One interesting thing, the Obama campaign manager today tweeted the results and focused on the Detroit Three and tweaked Gov. Romney, noting that he had written that op-ed, let Detroit fail. So, this is going to stay in the midst of the political campaign.

But you’re right. This is not just a Detroit revival. You know, the Japanese auto companies, which were hurt by the tsunami and the earthquakes in Japan and then flooding in Thailand, have really gotten back on their feet. They’re sending — they’re building new, more fuel-efficient vehicles.

And all the companies, you know, the Germans, the Koreans are bringing new — new models to the U.S. because this has become such a super-competitive market. And when you look at what’s happened in Europe, where, you know, auto sales are not doing well, and China has put some brakes on auto sales, the U.S. is now, you know, the most profitable auto market, which is why you see so much emphasis by all the companies on selling cars here.

GWEN IFILL: How much of this good news, if any, is trickling down to a city like Detroit?

DAVID SHEPARDSON: You know, not as much as you would think.

Remember, in the early part of the 20th century, there were 125 auto companies in Detroit. There were hundreds of factories. The city became the fourth largest in America, had two million people. The city’s lost two-thirds of its population, and has just over 700,000 people. There are only two major car factories in Detroit today, a GM and a Chrysler plant.

And there are just 10,000 to 20,000 workers in Detroit that are in manufacturing. So, yes, you know, GM is still headquartered in Detroit. They’re a large taxpayer. There’s a lot of salaried people that work in the city, but not as many people work in the Motor City actually build cars. So it helps the region certainly as a whole, but the city itself, given all of its financial problems, is not going to be saved certainly by the uptick in the auto industry.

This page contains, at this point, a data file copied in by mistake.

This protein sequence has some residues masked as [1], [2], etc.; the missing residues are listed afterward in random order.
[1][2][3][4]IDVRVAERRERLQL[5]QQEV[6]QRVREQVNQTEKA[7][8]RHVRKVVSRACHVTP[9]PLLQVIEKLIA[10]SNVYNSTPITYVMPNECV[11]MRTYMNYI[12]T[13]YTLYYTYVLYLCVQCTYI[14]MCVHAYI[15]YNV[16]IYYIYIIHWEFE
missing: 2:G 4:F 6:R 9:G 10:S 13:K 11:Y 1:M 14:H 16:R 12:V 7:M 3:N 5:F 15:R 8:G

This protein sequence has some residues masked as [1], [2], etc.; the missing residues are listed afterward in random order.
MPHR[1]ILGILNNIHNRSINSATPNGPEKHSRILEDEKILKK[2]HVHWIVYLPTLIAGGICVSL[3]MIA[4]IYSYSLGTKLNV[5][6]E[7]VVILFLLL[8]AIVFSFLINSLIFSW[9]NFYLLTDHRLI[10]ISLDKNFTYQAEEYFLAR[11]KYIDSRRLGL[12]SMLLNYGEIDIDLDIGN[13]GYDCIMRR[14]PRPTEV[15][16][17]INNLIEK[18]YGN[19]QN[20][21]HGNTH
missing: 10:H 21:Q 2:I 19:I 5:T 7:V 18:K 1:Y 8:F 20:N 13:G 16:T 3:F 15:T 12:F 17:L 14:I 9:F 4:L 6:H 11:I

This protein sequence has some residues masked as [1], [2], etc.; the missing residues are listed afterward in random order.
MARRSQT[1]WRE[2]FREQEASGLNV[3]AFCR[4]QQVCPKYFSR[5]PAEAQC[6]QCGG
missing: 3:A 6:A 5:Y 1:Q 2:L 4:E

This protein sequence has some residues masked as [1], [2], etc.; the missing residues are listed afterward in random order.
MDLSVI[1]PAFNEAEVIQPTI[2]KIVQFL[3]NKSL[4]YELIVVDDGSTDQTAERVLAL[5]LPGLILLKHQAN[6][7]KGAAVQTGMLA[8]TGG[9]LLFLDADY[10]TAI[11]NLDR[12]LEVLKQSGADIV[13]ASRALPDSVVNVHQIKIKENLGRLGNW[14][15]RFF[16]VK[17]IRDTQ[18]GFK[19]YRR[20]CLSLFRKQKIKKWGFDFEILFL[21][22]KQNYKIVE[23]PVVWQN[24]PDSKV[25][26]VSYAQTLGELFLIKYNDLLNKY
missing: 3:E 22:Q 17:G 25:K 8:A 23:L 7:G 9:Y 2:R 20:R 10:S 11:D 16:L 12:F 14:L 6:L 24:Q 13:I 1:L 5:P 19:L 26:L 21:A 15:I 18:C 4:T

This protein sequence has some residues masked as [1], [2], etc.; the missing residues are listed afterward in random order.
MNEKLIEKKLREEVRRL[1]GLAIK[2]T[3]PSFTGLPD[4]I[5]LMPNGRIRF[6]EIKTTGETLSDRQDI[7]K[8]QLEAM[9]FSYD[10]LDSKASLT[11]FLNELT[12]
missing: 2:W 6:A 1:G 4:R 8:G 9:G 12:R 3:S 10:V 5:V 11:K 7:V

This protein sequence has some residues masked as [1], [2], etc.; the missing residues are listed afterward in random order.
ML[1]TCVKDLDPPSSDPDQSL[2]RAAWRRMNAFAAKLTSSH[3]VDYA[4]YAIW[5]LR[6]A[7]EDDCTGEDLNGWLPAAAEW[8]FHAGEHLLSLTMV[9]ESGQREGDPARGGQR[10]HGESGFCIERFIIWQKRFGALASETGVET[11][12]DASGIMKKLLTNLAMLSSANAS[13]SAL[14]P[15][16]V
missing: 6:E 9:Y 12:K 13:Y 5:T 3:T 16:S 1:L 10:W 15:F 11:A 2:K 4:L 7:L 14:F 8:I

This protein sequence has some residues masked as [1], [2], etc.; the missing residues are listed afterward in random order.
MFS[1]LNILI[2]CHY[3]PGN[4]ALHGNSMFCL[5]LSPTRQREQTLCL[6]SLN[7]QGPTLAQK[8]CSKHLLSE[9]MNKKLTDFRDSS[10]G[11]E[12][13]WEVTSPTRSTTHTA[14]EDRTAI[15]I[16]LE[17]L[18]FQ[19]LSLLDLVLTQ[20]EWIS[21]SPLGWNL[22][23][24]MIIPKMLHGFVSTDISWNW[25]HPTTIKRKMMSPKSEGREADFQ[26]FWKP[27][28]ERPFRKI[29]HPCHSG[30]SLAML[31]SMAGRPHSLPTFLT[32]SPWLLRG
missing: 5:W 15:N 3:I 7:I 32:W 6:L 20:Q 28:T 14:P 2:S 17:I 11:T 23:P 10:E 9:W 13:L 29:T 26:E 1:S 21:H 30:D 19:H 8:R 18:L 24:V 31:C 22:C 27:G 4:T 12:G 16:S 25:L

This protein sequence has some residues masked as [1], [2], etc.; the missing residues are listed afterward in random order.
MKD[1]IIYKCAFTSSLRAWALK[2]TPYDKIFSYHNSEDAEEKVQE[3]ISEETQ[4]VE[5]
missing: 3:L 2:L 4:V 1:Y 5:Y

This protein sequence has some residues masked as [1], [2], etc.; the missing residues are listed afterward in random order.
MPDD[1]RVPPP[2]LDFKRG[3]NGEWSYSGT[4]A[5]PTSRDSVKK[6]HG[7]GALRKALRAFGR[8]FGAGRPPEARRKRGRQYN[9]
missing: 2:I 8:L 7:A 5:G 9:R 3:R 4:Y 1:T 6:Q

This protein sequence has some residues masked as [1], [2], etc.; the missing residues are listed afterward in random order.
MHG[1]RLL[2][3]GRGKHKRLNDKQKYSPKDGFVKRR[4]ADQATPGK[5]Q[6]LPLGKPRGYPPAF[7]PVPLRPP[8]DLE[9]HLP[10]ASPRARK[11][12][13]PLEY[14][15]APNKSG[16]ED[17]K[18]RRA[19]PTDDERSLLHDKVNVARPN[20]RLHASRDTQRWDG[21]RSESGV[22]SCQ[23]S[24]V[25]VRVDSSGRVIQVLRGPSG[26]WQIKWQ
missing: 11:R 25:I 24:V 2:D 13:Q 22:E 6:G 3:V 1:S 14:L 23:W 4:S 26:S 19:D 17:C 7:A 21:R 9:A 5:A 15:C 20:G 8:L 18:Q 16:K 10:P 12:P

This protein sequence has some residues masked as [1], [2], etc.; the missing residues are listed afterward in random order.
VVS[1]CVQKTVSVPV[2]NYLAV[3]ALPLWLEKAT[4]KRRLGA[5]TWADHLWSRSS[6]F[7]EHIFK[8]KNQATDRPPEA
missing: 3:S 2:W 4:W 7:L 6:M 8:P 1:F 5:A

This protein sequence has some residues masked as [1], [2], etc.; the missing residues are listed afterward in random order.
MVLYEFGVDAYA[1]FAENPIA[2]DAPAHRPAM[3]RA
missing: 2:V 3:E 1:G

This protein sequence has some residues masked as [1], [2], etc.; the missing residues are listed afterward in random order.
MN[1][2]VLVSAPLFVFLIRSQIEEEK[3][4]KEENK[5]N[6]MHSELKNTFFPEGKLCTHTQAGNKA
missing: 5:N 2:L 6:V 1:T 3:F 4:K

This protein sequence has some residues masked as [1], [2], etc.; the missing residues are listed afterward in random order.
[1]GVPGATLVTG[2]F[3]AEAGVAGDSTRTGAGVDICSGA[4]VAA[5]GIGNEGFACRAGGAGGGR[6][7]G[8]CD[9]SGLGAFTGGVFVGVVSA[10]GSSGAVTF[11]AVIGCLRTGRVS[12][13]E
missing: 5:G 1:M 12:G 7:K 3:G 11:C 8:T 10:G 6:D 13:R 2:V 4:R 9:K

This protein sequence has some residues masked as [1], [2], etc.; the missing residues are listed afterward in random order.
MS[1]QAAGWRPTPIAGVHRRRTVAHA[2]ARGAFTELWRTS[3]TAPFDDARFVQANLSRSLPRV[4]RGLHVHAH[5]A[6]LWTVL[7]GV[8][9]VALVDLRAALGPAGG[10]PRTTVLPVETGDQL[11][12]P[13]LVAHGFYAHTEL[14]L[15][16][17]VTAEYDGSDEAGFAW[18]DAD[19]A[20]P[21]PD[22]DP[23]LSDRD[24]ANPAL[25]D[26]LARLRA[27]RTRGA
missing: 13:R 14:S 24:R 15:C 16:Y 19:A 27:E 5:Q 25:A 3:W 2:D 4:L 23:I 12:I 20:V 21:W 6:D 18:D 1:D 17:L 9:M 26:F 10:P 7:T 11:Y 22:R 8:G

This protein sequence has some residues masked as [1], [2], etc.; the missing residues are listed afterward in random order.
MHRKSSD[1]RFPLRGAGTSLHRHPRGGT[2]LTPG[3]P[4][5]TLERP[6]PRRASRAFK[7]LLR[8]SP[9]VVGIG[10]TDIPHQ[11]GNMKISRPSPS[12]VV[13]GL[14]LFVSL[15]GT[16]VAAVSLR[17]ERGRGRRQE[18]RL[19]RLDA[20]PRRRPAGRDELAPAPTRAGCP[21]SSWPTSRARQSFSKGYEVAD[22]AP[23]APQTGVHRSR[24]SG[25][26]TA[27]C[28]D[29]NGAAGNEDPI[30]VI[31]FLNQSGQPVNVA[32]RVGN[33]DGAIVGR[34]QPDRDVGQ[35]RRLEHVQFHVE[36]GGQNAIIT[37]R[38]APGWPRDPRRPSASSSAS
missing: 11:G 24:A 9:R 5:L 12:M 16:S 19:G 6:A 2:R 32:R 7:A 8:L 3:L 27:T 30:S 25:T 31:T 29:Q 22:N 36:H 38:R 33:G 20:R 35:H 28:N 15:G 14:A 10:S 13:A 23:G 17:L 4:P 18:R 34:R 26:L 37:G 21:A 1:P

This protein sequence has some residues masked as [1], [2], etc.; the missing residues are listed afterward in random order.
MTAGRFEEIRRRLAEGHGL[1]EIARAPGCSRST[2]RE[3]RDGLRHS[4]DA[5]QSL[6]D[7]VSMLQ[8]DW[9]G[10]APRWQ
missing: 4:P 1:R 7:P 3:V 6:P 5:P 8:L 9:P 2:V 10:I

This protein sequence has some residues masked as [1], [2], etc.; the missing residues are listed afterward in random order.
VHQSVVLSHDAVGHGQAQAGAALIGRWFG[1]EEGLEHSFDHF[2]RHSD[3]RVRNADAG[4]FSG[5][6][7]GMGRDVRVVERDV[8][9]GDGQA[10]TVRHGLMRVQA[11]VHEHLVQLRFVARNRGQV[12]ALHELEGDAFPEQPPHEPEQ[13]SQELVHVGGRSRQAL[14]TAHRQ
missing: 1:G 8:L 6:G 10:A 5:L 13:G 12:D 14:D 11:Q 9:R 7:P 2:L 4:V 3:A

GWEN IFILL: And, David, finally, also, good weather doesn’t hurt, does it?

DAVID SHEPARDSON: Yeah. It’s one of the interesting things. People don’t want to buy cars when it’s snowing and icy. You don’t want to buy that brand-new car and have an accident.

And so people — or get salt on the roads. You try to get a few extra miles out of your old car until the winter — we get through the winter. Well, it’s been an incredibly mild winter this year. And as a result, hey, people are going to the dealership early and buying that car and saying, hey, maybe there isn’t going to be a full-fledged winter.

And so we don’t know how much of the nice weather has pulled forward sales from later in the year. It certainly has had some impact. So, it’s something to be cautious about. Will these, you know, really strong sales in the first quarter, you know, continue through the rest of the year? We could see a little bit of a reduction as we go forward.

GWEN IFILL: Right.

Well, happy spring to you, David Shepardson of The Detroit News. Thank you.

DAVID SHEPARDSON: Thanks, Gwen.